Why write?

I’ve started writing the story of garlic–an essay idea that has been on my mind for quite some time. As usual, it started with a particularly vivid memory that would come to my mind quite often–in this case it had to do with garlic. So I began searching my memory for other garlic-related incidents and I realized garlic had a much more prominent place in my life than I had realized. I say this rather tongue-in-cheek and I began to question myself when I started to put these ideas down on paper. Firstly, a title did not readily come to mind–the first sure sign that I had no idea what the point of the essay was going to be. It seemed as though I really had nothing to say. As if teleported back to fiction writing class, I heard Dr Drake’s voice in my head asking that question he always asked when he didn’t like someone’s writing: “What is the story here people?” I began to doubt whether this garlic thing had any deeper significance. Sure, I could find clever words to talk about all my interactions with garlic and could probably even get a couple of laughs out of whoever might read it, but then what would be the value of a piece of clever but shallow writing? I did need to have a point, a reason for writing…

walkingonwaterI remember reading some years ago a book by Madeleine L’Engle called Walking on Water and found the beginnings of some answers to a question that was lurking at the back of my mind as a student majoring in creative writing: Why write? I asked one of my poetry teachers this question with regard to poetry in particular. First of all, not many people read poetry just for leisure reading; it does require some mental effort to digest a good poem and it often takes more than one reading. And second, there were so many poems and stories that had already been written it truly seemed (seems) as though there is “nothing new under the sun” when it comes to literature–how could I produce writing that would be truly original? L’Engle’s book provided me with one possible answer (I don’t have the book with me now, so I can’t quote exactly, but this is the gist of it): the main purpose of writing was for the nourishing and healing of the writer’s own soul. It seemed awfully self-centred and yet it rang true. I didn’t really matter if anyone read my writing or ‘got it’–what mattered was that I wrote, and that I wrote truth, even in fiction.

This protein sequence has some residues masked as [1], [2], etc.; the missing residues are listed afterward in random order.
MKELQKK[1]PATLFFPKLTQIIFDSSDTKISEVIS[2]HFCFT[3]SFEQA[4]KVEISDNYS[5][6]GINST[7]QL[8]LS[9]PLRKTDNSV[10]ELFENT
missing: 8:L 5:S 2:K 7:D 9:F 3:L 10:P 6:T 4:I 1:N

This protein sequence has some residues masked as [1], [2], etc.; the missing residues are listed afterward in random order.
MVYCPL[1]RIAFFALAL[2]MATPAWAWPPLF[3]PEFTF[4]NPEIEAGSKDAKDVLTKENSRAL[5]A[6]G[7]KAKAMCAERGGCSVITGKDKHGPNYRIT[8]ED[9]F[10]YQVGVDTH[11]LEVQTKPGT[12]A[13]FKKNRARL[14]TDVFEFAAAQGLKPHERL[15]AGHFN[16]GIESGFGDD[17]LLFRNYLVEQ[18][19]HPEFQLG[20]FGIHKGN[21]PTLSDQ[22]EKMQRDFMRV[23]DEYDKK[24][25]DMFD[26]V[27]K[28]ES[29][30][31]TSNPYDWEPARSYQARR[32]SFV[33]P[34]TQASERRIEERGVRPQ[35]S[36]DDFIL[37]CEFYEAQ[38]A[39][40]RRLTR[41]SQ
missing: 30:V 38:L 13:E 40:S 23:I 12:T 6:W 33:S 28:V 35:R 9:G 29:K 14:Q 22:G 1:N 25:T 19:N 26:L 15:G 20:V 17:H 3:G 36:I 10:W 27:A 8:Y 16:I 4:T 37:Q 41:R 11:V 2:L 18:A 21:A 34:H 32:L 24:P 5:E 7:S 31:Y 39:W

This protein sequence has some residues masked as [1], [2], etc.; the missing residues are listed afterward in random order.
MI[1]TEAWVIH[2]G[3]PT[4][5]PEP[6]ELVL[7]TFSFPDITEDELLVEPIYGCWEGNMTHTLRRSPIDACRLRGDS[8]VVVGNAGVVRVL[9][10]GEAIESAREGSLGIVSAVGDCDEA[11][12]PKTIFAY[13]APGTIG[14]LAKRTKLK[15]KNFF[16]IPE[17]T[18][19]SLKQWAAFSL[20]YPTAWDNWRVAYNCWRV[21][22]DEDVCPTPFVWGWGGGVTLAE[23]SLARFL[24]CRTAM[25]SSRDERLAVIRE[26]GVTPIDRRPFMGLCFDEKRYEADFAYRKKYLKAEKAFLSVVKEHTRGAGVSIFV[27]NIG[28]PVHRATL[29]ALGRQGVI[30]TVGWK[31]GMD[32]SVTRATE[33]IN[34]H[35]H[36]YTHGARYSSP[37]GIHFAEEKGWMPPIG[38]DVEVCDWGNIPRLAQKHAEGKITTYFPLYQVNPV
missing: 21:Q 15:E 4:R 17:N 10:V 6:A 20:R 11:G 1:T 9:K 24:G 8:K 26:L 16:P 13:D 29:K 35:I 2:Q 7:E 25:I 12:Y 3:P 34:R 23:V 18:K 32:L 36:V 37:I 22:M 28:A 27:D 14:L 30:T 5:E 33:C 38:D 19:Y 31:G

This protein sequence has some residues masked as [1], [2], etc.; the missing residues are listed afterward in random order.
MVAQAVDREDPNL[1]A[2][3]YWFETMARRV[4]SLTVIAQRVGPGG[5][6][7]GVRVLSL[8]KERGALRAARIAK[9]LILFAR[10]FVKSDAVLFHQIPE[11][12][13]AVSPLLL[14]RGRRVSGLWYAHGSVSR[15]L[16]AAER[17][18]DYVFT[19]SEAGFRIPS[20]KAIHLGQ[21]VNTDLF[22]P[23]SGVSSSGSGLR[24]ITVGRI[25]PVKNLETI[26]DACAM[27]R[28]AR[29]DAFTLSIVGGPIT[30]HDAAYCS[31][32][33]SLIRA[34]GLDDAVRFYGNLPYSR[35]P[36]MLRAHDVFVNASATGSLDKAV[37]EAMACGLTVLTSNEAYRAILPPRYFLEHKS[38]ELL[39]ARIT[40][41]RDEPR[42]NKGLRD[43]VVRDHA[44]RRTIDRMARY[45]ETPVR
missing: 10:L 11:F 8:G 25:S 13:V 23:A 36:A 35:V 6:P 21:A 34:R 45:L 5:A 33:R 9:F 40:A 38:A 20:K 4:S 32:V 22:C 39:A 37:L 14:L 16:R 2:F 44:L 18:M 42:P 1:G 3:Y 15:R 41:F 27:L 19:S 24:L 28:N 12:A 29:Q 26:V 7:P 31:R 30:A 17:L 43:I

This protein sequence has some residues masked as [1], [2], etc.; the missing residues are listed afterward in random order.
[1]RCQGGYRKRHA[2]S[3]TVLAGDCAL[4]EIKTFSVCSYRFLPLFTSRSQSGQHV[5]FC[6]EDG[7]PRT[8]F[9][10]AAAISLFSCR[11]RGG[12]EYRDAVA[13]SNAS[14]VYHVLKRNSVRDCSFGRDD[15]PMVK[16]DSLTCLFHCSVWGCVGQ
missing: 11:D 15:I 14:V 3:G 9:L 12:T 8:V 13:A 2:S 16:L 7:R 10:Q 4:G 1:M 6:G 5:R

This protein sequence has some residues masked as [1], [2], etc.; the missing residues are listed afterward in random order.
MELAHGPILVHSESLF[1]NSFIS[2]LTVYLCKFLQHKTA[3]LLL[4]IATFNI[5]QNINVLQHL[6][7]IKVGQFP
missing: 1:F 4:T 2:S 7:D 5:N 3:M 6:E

In the years since, while I would hesitate to identify myself as a writer, I have seen that writing helps me to stay centered. Even as a Christian, my faith is helped along when I put pen to paper– prayers flow more freely when I have a pen in hand and blank journal before me, experiences take on deeper meaning when I reflect on them in writing, even Bible study comes to life when I write notes and answer questions on paper.

There are purposes for writing that go beyond my self. It can be used by God to encourage or inspire or even rebuke a friend. So I put this skill I have at the Lord’s disposal along with everything else, for Him to use it as He will–for my own soul-nourishment or the nourishment of others. For my part, I am trying to discipline myself to do the writing, just as I must discipline myself to consistently pray, study the Bible, confess my sins, and live out all that He calls me to.

Now I am just beginning to see that garlic can, in fact, symbolize something deeper that has been happening in my life over the course of a number of years. The story of garlic has begun but it’s going to need some time to simmer in the writing pot before it will be served. When it’s ready, I’ll ring the dinner bell.


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